Thus, even though evil is nothing, God did not create from evil by creating from nothing. Before creation, only God exists. God cannot suffer evil, because He is incorruptible, undergoing no change in His Being; He is the Supreme Good. But created things like humans, although they are good, can suffer evil by becoming less good. By choosing to turn away from God, the source of existence, we are turning towards nothingness, and we suffer the loss of our goodness and existence, which comes from God. That is what it means to be evil.

And so we come to the problem of loving God and others, and we see that if we are to love one another, then we must love God. Any good that exists in a human being comes from God. If we do not love God in them, then it turns out that we do not love at all, for apart from God, a human being is nothing. Hatred, which is the refusal to love a human being who exists, is also the refusal to love God, who is the source of existence. It is the love of nothing. By the same token, idolatry is loving something in a human other than God, but outside of God, there is nothing to love! Idolatry, then, is also the love of nothing, and the love of nothing is more properly called the lack of love.

I hope it is clear by now that the only way to truly love a human, to truly love anything, is to wholly and completely love God. Let us recognize that when we love another person, we actually love God in them. Some may say that this is abusive, treating humans as a means to God, rather than ends in themselves. But isn’t obvious that the only way to love humans as ends, is to love God, the end? In fact, if we do not love God, we always end up abusing other people, either hating them or making them into idols. It is only when we are fully loving God that we are properly loving everything else.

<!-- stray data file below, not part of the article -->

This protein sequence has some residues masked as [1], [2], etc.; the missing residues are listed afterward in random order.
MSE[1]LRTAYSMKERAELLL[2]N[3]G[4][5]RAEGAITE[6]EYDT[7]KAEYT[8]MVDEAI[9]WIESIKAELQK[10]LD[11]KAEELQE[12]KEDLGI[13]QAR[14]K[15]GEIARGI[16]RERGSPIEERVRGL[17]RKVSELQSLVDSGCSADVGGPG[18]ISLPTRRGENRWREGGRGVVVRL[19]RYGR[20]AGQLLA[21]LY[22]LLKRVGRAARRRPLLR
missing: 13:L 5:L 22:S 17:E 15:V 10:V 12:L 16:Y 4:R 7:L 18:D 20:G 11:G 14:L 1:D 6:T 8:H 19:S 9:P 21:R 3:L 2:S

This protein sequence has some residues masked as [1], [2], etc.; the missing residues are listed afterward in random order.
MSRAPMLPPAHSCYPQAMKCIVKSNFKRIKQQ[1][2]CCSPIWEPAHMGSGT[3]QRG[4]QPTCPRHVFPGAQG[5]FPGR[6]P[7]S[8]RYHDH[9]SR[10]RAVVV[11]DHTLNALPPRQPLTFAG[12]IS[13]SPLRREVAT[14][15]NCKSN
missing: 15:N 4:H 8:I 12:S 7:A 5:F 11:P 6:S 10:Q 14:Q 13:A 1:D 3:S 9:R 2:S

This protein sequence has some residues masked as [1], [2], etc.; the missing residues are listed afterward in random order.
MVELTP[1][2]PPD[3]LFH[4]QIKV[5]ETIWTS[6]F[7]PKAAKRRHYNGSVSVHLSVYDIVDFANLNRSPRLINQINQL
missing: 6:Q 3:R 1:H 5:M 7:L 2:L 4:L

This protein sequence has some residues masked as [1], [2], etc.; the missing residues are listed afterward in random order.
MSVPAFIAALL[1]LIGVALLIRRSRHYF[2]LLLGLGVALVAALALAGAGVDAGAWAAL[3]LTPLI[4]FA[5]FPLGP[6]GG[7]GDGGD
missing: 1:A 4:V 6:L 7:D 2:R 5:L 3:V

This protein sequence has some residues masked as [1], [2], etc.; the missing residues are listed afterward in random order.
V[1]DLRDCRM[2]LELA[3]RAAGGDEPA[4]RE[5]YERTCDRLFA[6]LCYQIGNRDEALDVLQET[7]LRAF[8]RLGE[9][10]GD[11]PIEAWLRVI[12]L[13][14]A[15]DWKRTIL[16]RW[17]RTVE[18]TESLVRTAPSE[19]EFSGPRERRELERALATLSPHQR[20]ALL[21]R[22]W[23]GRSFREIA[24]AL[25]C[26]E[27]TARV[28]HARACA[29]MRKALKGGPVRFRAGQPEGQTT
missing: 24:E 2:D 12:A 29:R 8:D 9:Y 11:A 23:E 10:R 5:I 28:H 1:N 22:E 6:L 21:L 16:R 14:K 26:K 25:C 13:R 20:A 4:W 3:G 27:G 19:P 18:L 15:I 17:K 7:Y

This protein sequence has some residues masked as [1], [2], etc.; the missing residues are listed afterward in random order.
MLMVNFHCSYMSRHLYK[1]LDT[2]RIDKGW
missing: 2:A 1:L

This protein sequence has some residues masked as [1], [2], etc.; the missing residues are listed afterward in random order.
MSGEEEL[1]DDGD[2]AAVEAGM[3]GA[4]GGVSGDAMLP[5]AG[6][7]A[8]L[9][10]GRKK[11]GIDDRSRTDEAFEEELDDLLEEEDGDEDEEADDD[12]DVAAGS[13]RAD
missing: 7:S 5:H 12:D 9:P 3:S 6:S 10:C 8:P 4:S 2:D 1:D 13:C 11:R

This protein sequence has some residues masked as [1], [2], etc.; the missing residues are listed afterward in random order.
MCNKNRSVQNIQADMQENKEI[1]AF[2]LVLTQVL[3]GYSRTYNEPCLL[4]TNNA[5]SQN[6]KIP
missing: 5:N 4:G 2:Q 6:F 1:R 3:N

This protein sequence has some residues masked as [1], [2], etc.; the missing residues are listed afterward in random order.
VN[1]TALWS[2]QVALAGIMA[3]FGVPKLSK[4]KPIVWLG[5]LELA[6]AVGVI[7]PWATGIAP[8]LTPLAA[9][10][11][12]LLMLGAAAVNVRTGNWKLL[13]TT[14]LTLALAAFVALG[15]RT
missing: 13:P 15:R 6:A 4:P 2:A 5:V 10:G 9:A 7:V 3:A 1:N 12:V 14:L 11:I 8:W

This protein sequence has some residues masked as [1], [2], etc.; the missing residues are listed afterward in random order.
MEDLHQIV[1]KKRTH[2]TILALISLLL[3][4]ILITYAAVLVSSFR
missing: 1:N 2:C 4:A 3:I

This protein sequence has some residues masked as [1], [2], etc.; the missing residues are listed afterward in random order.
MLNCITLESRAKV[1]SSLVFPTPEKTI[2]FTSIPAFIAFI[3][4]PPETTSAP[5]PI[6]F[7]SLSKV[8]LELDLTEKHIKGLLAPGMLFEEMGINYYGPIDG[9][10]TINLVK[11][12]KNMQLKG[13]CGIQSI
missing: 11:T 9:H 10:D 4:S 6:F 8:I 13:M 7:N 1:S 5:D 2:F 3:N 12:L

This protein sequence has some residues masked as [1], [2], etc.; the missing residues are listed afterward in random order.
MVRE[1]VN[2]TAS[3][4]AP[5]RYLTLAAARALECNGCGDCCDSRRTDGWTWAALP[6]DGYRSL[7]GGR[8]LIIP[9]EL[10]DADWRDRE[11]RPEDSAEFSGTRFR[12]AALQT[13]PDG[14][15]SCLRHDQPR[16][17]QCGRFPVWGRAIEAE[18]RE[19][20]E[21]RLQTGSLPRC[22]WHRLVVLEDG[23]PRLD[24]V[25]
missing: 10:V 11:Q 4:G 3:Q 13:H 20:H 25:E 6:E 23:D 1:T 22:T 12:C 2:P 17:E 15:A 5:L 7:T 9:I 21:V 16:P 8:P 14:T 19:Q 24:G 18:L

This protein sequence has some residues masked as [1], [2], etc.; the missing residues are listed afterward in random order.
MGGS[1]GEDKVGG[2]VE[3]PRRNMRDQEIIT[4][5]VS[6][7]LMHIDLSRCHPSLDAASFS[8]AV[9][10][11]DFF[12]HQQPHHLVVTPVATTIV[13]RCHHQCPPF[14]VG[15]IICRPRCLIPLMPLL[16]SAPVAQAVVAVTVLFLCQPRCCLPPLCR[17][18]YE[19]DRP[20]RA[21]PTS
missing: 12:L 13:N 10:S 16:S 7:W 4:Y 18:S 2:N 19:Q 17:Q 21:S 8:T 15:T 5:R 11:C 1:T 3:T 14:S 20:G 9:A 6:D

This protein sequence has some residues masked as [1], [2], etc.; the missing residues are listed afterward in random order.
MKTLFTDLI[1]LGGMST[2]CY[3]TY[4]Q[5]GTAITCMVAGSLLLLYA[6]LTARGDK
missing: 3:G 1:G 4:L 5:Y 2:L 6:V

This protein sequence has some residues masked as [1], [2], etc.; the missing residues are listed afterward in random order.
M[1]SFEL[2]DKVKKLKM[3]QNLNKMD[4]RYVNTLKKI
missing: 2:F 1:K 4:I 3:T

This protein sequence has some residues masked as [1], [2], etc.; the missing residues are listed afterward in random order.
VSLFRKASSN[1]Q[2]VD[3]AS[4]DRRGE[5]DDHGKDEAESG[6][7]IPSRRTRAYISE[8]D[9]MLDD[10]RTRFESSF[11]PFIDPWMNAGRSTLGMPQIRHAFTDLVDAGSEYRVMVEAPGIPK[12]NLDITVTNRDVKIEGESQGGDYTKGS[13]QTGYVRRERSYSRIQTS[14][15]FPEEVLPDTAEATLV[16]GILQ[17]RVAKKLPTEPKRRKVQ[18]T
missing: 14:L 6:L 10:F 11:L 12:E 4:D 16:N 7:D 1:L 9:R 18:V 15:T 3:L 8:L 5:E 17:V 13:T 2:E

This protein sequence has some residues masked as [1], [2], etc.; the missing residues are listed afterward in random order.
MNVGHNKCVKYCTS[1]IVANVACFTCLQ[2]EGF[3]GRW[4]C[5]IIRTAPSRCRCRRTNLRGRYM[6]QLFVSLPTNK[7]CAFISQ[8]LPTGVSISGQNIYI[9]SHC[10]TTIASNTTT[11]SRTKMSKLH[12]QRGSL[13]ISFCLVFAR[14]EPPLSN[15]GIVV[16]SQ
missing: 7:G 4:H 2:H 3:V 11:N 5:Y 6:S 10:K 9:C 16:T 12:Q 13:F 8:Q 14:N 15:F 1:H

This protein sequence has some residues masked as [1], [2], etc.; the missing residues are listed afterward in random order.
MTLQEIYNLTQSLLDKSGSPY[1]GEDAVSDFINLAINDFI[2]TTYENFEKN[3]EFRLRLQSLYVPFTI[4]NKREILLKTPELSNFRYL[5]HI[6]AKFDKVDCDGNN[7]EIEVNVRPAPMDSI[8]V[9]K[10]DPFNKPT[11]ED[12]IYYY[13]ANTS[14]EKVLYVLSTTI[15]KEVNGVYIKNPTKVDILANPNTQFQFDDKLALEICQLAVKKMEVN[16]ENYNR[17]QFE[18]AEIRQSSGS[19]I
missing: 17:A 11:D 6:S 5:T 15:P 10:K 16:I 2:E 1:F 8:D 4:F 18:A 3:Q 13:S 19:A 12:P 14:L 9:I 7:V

This is why the mystery of the Gospel is so, so important. As evil, sinful people, we are broken lovers, lovers of nothing, lacking true love. The incarnate Christ, however, by His life, death, and resurrection, has redeemed us from the depths. His mission is to give us Himself, to restore our relationship with Him, true God from true God. In Christ, we become complete lovers of God, and it is because of this that we become right lovers of everything else.

Then Jesus told his disciples, “If anyone would come after me, let him deny himself and take up his cross and follow me. For whoever would save his life will lose it, but whoever loses his life for my sake will find it. For what will it profit a man if he gains the whole world and forfeits his life? Or what shall a man give in return for his life? – Matthew 18:24-26.